„If I were not doing this already, knowing what I now know, would I start doing it again today?“ – Dave Barry, American Business Author

Over the past few years, while advising on scaled agile development processes in IT departments, I have seen several business applications being rewritten, refactored, or re-platformed.

Developing a new solution or process can be challenging as there are often disagreements on what needs improvement. This results in a laundry list of requirements that can quickly become overwhelming and exceed the current solution’s functionality without measurable improvement goals.
Similarly, moving an existing application to a new platform to reduce complexity or cost often leads to additional demands („While we are at it…“), causing feature creep and project delays.

In my observation, opportunities to simplify, tighten, and improve historically grown demand and feature thickets are generally often missed.


A Blueprint for Success

However, things do not have to be this way. Here’s how:

Owners – Not Committees

When implementing a new solution, it is vital to start by appointing an empowered project lead or a product owner (PO). The ideal scenario would be to have a pair consisting of an IT PO and a responsible individual from the business department. Their roles should be defined as active leadership rather than managerial roles (decision-drivers – not committee moderators!), and they should be endowed with a certain level of authority.

This duo must be held responsible for implementing and maintaining a solution, just like the duos of product managers and engineering leads for commercial products. They should be held accountable for ensuring the process and the solution are meeting agreed business objectives when rolling it out and continue to be responsible for necessary improvements for a certain period after rollout.

Go for Measurable Business Impact

In order to measure success, it is essential to agree upon a set of Key Performance Indicators (KPIs) and use them to track progress towards desired business impacts. However, sometimes, these goals need to be clarified or defined in more detail. In such cases, the Project Duo must work with the relevant stakeholders to agree upon key performance indicators (KPIs).

They also need to validate the feasibility of these goals with suppliers and vendors before starting the project’s implementation phase.

If the objectives appear unachievable due to technology or organizational constraints, they must be adjusted in agreement with IT and business. If the goals are set as aspirational „moonshots,“ it is crucial to be transparent with everyone involved to manage expectations.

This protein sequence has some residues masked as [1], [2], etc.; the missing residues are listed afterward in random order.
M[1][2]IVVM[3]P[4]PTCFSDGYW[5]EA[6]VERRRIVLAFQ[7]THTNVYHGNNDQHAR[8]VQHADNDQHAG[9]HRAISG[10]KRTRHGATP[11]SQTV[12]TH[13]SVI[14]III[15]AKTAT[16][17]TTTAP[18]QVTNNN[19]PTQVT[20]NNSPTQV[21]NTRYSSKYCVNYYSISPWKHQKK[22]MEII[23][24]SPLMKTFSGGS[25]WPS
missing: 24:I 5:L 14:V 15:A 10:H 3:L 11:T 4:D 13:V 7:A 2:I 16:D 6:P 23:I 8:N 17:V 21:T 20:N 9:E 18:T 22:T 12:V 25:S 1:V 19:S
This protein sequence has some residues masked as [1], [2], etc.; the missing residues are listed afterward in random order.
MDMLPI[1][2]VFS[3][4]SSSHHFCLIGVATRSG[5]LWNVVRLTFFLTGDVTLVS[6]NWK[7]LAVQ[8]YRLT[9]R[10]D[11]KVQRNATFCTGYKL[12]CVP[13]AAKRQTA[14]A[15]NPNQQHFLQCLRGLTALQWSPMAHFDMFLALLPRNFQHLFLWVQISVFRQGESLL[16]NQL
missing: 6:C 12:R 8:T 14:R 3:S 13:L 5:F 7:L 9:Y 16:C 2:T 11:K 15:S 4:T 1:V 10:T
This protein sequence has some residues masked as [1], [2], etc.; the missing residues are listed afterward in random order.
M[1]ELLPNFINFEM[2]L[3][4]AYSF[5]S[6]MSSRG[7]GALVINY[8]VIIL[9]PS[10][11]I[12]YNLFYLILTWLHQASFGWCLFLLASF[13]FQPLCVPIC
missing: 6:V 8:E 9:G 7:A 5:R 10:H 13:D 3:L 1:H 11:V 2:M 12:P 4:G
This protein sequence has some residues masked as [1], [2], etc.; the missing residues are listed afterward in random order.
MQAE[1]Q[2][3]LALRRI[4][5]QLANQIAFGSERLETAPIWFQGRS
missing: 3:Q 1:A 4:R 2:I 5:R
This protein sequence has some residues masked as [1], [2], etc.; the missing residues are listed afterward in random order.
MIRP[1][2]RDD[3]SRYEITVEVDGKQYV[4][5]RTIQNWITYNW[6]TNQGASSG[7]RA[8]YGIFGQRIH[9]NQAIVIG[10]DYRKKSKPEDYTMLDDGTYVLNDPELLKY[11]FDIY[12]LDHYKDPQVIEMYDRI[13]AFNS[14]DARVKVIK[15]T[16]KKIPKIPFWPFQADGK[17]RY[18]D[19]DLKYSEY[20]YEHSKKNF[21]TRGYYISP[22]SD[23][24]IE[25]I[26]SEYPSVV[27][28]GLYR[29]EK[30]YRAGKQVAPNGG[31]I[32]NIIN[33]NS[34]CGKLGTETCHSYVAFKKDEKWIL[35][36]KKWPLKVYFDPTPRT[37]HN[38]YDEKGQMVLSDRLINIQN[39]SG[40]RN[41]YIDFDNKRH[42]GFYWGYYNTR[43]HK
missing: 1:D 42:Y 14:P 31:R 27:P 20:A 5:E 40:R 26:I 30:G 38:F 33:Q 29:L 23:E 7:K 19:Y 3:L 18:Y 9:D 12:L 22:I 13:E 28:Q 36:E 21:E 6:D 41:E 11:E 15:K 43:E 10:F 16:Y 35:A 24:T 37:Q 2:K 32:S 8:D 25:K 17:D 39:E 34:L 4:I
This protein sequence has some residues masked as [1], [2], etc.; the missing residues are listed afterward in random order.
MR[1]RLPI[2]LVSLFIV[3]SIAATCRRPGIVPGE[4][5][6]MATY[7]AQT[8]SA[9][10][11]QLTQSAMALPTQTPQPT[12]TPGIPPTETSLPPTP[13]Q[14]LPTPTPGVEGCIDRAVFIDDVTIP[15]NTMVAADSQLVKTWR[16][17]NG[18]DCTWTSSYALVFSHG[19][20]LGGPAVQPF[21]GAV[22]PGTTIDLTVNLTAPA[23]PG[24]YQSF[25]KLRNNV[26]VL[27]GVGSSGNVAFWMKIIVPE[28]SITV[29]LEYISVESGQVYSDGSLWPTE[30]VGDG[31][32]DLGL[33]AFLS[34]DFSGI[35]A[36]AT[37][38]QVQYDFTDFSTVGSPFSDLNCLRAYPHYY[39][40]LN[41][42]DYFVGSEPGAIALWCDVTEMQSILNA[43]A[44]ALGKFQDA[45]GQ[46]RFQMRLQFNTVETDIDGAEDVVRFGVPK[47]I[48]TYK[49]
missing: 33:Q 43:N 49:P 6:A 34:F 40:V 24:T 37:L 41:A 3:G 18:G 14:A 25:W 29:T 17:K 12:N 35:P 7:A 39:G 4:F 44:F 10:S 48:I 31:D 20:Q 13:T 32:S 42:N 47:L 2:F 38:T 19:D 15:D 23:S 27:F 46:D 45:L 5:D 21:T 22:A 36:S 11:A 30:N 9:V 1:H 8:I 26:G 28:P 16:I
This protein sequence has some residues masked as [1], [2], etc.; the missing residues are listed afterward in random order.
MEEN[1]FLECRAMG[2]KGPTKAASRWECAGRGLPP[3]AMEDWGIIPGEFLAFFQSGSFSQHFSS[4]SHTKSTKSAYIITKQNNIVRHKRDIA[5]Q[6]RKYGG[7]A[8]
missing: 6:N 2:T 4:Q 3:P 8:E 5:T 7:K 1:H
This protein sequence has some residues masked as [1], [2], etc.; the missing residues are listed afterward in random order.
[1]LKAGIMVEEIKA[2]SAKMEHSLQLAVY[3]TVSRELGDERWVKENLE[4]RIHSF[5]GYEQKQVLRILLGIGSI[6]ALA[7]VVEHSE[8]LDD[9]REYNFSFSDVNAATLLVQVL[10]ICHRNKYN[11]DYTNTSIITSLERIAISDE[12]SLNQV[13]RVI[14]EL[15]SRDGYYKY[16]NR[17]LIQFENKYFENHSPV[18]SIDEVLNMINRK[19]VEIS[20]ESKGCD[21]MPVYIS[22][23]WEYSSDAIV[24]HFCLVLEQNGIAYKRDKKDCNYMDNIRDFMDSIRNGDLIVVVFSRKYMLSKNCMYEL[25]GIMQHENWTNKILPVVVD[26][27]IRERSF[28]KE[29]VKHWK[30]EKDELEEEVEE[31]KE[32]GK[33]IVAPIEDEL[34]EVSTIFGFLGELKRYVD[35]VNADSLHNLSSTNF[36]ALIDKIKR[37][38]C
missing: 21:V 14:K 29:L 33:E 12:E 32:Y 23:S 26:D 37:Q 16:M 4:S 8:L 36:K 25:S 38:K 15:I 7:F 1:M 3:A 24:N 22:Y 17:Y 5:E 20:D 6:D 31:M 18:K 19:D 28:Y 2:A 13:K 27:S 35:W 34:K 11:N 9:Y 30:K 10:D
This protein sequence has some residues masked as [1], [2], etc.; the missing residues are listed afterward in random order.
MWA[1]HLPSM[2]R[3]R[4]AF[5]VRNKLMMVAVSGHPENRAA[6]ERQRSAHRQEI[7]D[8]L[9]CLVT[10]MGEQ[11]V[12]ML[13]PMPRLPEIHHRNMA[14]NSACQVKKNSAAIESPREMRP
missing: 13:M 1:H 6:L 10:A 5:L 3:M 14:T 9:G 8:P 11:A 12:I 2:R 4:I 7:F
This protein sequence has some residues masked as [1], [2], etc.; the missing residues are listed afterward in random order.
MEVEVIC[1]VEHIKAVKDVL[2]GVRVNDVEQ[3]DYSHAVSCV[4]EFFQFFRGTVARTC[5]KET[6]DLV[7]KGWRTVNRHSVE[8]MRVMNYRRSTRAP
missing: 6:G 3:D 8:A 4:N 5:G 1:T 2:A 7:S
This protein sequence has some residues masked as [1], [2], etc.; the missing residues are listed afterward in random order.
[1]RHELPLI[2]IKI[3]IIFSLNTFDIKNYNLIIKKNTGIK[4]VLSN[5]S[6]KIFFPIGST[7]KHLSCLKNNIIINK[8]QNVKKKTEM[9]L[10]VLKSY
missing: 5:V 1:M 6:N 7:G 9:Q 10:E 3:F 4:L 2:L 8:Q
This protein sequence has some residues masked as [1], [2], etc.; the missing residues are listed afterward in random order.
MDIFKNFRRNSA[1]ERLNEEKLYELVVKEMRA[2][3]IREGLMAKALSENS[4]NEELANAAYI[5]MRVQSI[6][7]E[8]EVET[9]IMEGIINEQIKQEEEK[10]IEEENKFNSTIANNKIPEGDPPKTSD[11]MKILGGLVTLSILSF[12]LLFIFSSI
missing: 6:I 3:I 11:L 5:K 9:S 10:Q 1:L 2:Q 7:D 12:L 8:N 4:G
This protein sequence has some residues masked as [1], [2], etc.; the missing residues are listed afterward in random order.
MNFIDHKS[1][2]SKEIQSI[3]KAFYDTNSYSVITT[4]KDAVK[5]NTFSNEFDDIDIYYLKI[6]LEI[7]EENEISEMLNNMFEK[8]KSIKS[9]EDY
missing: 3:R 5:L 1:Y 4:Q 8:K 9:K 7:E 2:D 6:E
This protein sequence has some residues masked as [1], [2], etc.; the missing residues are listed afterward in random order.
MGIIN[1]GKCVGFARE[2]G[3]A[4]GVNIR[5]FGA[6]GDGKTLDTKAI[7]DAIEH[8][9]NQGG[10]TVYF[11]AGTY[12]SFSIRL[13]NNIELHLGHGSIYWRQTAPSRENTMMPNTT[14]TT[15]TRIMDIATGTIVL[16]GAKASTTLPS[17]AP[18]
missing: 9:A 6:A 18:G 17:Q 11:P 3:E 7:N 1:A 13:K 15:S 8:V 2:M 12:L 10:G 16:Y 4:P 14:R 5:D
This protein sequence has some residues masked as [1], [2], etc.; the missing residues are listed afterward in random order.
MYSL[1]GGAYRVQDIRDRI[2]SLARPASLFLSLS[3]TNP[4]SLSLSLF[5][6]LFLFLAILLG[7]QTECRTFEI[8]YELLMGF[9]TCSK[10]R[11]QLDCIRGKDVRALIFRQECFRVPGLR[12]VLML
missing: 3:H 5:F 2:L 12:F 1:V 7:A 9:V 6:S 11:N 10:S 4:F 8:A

Once the desired business impact is clear and measurable, high-level design principles must be agreed upon. Depending on the project, these principles may range from broader architectural decisions (e.g., cloud vs. on-premise or hybrid) to UX principles (for example, using SAP Fiori).

Only Build What You Truly Need

We recommend using a zero-based approach once the strategic fundamentals are clear.

This approach requires the project team to work through the existing solution(s) and user journeys (or best practice process flows) and analyze process data to identify the value-adding core activities as well as the distracting complexity drivers.

Based on the insights gathered, the project team then develops a minimum viable „green field“ prototype flow, initially focusing on the most common scenarios and leaving out exceptions and edge cases. The guiding principles should be simplicity and user-centricity, aggressively applying heuristics like Pareto and Hitchens’ Razor*.

Finally, the impact of the resulting minimum viable process on the business goals and critical process parameters (throughput time, …) has to be evaluated to ensure it will deliver the desired improvements.

Iterate and Know when to Stop

The team subsequently collaborates closely with stakeholders and users to refine the minimum viable solution by iterating in an Agile working model, incorporating additional constraints and features only where necessary. It’s crucial to encourage the PO or Project Duo to thoroughly question and discuss any additional demands and weigh the added complexity against the impact on overall business objectives, relevant KPIs, and design principles.The project should be considered complete when further efforts fail to yield significant (!) additional benefits to business goals (impact on the agreed KPIs) or user experience, as determined by the Project Duo and agreed upon with the business department and IT.

We believe that

  • Clear Outcomes: Establishing a project-ownership model with measurable KPIs tied to business goals
  • Validated Goals: Ensuring objectives are realistic given constraints before starting
  • Starting from Zero: Designing a minimum viable solution based on core processes, iteratively adding complexity only when absolutely necessary
  • Iterating and Stopping: Continuously evaluating impact of additional demands on business goals and ending the project phase when adding complexity yields diminishing returns

are common sense principles, but they must be consciously applied to increase IT project success.

To add some more background, here are two reads on zero-based process design and zero-based thinking:

Unlocking enterprise efficiencies through zero-based design

McKinsey’s view on a zero-based approach to process redesign, adding automation and reorganization to our abovementioned approach.

Click to view!

Zero Based Thinking

Gennaro Cuofano’s short introduction to „Zero Based Thinking“ explains the approach’s general principles.

Click to view!